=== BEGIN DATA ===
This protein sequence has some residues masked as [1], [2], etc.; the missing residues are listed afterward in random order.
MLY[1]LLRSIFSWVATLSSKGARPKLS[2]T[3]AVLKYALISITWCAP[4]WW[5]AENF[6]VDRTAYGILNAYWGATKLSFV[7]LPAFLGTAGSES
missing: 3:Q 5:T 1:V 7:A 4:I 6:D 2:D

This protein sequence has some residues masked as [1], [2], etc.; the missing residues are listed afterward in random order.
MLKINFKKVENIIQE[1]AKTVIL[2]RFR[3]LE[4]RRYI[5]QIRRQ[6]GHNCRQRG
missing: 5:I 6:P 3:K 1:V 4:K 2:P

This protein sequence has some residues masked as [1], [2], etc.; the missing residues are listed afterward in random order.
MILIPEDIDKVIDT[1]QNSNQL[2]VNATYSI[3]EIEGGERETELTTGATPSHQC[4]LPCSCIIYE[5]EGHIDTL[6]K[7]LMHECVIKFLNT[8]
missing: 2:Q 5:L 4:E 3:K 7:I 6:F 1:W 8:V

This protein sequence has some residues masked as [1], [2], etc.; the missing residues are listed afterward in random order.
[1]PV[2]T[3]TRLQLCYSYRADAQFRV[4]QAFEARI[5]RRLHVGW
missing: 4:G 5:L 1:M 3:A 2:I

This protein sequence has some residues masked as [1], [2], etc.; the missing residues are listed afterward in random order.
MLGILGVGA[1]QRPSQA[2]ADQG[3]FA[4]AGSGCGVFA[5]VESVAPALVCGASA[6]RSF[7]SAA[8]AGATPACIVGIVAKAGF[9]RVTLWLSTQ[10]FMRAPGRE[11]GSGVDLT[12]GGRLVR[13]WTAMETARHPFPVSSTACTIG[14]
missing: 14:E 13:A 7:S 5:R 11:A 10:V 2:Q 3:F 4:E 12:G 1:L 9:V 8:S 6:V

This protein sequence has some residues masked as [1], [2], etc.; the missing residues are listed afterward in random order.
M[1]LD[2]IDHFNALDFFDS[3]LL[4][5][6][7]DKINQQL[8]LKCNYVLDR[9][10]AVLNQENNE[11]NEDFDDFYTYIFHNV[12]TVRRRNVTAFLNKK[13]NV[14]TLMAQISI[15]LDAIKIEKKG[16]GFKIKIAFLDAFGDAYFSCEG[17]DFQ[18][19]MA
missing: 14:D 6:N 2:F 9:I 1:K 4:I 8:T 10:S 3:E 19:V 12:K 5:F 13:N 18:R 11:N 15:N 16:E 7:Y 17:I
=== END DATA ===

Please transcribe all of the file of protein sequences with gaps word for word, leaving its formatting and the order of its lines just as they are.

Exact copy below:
This protein sequence has some residues masked as [1], [2], etc.; the missing residues are listed afterward in random order.
MLY[1]LLRSIFSWVATLSSKGARPKLS[2]T[3]AVLKYALISITWCAP[4]WW[5]AENF[6]VDRTAYGILNAYWGATKLSFV[7]LPAFLGTAGSES
missing: 3:Q 5:T 1:V 7:A 4:I 6:D 2:D

This protein sequence has some residues masked as [1], [2], etc.; the missing residues are listed afterward in random order.
MLKINFKKVENIIQE[1]AKTVIL[2]RFR[3]LE[4]RRYI[5]QIRRQ[6]GHNCRQRG
missing: 5:I 6:P 3:K 1:V 4:K 2:P

This protein sequence has some residues masked as [1], [2], etc.; the missing residues are listed afterward in random order.
MILIPEDIDKVIDT[1]QNSNQL[2]VNATYSI[3]EIEGGERETELTTGATPSHQC[4]LPCSCIIYE[5]EGHIDTL[6]K[7]LMHECVIKFLNT[8]
missing: 2:Q 5:L 4:E 3:K 7:I 6:F 1:W 8:V

This protein sequence has some residues masked as [1], [2], etc.; the missing residues are listed afterward in random order.
[1]PV[2]T[3]TRLQLCYSYRADAQFRV[4]QAFEARI[5]RRLHVGW
missing: 4:G 5:L 1:M 3:A 2:I

This protein sequence has some residues masked as [1], [2], etc.; the missing residues are listed afterward in random order.
MLGILGVGA[1]QRPSQA[2]ADQG[3]FA[4]AGSGCGVFA[5]VESVAPALVCGASA[6]RSF[7]SAA[8]AGATPACIVGIVAKAGF[9]RVTLWLSTQ[10]FMRAPGRE[11]GSGVDLT[12]GGRLVR[13]WTAMETARHPFPVSSTACTIG[14]
missing: 14:E 13:A 7:S 5:R 11:A 10:V 2:Q 3:F 4:E 12:G 1:L 9:V 8:S 6:V

This protein sequence has some residues masked as [1], [2], etc.; the missing residues are listed afterward in random order.
M[1]LD[2]IDHFNALDFFDS[3]LL[4][5][6][7]DKINQQL[8]LKCNYVLDR[9][10]AVLNQENNE[11]NEDFDDFYTYIFHNV[12]TVRRRNVTAFLNKK[13]NV[14]TLMAQISI[15]LDAIKIEKKG[16]GFKIKIAFLDAFGDAYFSCEG[17]DFQ[18][19]MA
missing: 14:D 6:N 2:F 9:I 1:K 4:I 8:T 10:S 3:E 19:V 12:K 5:F 13:N 18:R 11:N 15:N 16:E 7:Y 17:I